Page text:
SUMMARY OF THE INVENTION The present invention relates to a package of thermoplastic bags comprising a plurality of bags, each individual bag being characterized by having a front wall and a rear wall, the rear wall of the bag extending beyond the upper edge of the front wall thereby forming a bag lip. The bag lip is further characterized by having a perforated line extending completely across the bag lip from one side edge to the other and located at a point approximately intermediate the upper edge of the bag front wall and the upper edge of the bag rear wall lip. The individual bags, which are to form a package of bags, are retained in a uniform, fixed position utilizing a a chipboard or cardboard header for example which envelops the upper edge of the bags upwardly extending lip located on the rear wall of the individual bags. Sucha header is held in place by a plurality of staples which extend through the front wall of the header, through the upper edge of the bag back wall and through the rear wall of the header. The upper edge of the extending lip of the bags free wall is further characterized by having a plurality of superimposed perforated lines. The perforating operations takes place after the header is affixed to the bag lips whereby the perforations extend completely through the header member and through the superimposed bags themselves. The lower edge of the front wall of the header is positioned well above, on the order of from about one-fourth up to about 4 inches above the upper edge of the bag front wall.
Materials which may be employed to form the bags contained in the dispenser package of the present invention include thermoplastics such as polyethylene, polypropylene, polybutene-l and copolymers thereof, other polyolefins, thermoplastic laminates, ethylenevinylacetate copolymers, non-thermoplastics such as for example cellophane, paper and the like.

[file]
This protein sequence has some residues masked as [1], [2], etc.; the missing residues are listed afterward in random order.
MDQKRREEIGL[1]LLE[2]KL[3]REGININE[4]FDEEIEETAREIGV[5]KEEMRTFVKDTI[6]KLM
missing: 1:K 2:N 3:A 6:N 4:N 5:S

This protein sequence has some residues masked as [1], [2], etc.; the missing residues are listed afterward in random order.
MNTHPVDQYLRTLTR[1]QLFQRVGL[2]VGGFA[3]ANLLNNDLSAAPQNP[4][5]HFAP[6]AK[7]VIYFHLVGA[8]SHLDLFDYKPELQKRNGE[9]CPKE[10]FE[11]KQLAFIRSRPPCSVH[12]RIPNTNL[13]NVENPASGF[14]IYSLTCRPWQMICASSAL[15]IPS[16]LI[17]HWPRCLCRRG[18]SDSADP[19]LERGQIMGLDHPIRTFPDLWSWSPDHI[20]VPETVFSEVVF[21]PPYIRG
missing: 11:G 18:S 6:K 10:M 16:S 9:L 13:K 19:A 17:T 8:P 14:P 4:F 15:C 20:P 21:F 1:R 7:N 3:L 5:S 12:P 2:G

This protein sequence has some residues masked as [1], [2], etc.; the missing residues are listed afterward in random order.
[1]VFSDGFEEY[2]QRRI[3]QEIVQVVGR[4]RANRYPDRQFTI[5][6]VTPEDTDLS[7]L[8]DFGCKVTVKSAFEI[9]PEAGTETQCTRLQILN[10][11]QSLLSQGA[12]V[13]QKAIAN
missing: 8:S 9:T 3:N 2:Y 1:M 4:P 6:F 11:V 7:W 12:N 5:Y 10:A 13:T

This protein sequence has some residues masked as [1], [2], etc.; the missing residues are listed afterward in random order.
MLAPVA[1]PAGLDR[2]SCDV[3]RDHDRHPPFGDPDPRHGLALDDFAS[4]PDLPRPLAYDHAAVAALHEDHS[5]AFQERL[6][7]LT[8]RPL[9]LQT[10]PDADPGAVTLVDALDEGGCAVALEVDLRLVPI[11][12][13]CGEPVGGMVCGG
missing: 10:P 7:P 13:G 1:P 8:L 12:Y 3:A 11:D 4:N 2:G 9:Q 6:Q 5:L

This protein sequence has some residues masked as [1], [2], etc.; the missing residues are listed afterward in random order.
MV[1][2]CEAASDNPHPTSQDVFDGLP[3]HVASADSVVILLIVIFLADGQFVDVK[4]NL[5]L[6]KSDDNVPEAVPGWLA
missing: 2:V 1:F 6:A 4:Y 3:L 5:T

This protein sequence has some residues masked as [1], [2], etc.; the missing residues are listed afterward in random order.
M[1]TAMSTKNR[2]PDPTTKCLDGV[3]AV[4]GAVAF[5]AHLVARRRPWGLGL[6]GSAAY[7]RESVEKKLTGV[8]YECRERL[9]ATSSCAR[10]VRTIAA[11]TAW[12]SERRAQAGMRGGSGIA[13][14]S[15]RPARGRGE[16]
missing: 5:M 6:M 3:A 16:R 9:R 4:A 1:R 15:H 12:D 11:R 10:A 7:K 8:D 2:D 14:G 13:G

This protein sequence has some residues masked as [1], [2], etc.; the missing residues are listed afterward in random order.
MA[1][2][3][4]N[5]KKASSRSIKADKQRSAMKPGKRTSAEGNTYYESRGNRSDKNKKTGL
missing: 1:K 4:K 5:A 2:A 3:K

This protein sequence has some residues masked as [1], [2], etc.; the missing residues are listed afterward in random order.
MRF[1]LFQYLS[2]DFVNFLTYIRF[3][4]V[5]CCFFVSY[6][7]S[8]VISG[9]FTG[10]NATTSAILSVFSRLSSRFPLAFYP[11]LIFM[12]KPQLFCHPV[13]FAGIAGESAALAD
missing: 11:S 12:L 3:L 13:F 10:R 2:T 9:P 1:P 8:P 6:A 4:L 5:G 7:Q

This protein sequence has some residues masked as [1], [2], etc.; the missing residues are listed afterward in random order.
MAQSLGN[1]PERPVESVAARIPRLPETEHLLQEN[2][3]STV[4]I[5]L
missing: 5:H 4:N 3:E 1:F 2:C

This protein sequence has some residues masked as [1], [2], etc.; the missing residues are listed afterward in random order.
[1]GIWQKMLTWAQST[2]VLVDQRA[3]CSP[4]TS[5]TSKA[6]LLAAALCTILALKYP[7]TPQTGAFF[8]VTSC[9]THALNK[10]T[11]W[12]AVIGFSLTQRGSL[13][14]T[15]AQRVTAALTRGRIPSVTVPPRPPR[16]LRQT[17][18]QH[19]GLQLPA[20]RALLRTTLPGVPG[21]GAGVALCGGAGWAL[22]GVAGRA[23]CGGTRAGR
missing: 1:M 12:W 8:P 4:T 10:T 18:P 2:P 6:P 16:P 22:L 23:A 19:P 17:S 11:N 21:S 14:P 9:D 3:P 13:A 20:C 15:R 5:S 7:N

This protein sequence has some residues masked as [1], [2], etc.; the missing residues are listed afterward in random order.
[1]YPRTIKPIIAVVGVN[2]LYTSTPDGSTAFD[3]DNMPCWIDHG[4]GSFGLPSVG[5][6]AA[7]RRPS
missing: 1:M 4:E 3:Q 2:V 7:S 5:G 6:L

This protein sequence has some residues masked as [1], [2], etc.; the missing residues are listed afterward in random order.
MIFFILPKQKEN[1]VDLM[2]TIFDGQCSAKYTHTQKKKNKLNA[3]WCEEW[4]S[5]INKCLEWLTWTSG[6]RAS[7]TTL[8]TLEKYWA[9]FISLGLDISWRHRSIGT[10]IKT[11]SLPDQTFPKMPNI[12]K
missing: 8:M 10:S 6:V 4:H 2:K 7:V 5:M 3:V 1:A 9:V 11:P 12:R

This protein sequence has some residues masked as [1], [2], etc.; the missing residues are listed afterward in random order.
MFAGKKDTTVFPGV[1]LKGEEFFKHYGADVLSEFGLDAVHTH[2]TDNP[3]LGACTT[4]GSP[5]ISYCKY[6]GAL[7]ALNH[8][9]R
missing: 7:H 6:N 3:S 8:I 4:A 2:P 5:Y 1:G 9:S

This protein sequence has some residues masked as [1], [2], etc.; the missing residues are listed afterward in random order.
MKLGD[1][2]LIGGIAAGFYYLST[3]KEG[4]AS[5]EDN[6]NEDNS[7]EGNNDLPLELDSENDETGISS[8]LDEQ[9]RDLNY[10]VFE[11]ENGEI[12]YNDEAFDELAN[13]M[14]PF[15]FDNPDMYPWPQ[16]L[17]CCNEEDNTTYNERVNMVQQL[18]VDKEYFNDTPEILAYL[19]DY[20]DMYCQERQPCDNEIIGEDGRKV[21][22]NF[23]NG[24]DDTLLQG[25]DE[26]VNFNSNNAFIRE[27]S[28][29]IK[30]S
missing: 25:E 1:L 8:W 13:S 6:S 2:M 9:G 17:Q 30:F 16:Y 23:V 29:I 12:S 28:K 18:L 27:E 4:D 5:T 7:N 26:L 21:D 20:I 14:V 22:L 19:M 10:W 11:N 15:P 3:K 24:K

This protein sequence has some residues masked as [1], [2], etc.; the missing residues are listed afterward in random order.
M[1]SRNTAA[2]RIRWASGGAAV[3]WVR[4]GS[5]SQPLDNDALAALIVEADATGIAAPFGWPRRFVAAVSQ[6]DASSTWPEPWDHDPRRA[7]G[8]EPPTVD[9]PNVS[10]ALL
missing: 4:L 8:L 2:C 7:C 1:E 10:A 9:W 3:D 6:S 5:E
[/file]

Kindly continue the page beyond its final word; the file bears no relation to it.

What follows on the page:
BRIEF DISCRIPTION OF THE DRAWINGS DESCRIPTION OF SPECIFIC EMBODIMENTS As illustrated in FIG. 1 the bag structures, generally identified as 11, having been detached from the bag package of the present invention comprise a rear wall 20 and a front wall 15, integrally joined together along their longitudinal edges 12 and transverse bottom 13. The upper edge 19 of front wall is not joined to rear wall whereby a bag mouth is provided for filling purposes. It will be noted from FIGS. 1 and 2 that the rear wall 20 of the bag structure extends beyond the upper edge 19 of front wall 15 whereby a bag lip is provided. When such a bag structure is filled with an item it is desired to package such a lip provides a convenient closure whereby it may be folded down to overlap the bag opening at 19 and lip 14 may then be secured to the upper portion of the bag front wall 15, i.e. using adhesive or other means, thereby affording an effective closure for such a bag structure. As more clearly illustrated in FIGS. 2 and 3 the bag structures of the present invention comprise a plurality of the afore discussed bag, as illustrated in FIG. 1, in stack alignment, each bag being superimposed upon adjacent bags. The bags are held in stacked alignment utilizing a folded over, semirigid, header 21 which may be formed from a variety of material such as for example relatively thick plastic, chipboard, paper, cardboard, and the like. As shown in FIGS. 2 and 3 the individual bags structures 11 are characterized by having a line of perforations extending across their entire width in the lip area 14. It will be noted that the header member 21 is also perforated in similar fashion as bag members 11. The header, which envelops the upper lip portions 14 of the bag structures, is fastened thereto utilizing means such as staples 17. It will be appreciated that any form of retaining means which securely holds header 21 to the bag stack may be employed within the scope of the present invention. As illustrated in FIGS. 2 and 3 the bag package may be optionally further characterized by having a generally circular aperture 18 located ner the upper portion of the bag package structure and extending throughout the entire thickness of bags and both the front and rear wall of header member 21. Such aperture 18 may be employed to suspend or position the bag package during filling operations utilizing a spindle or the like which may be placed through aperture 18.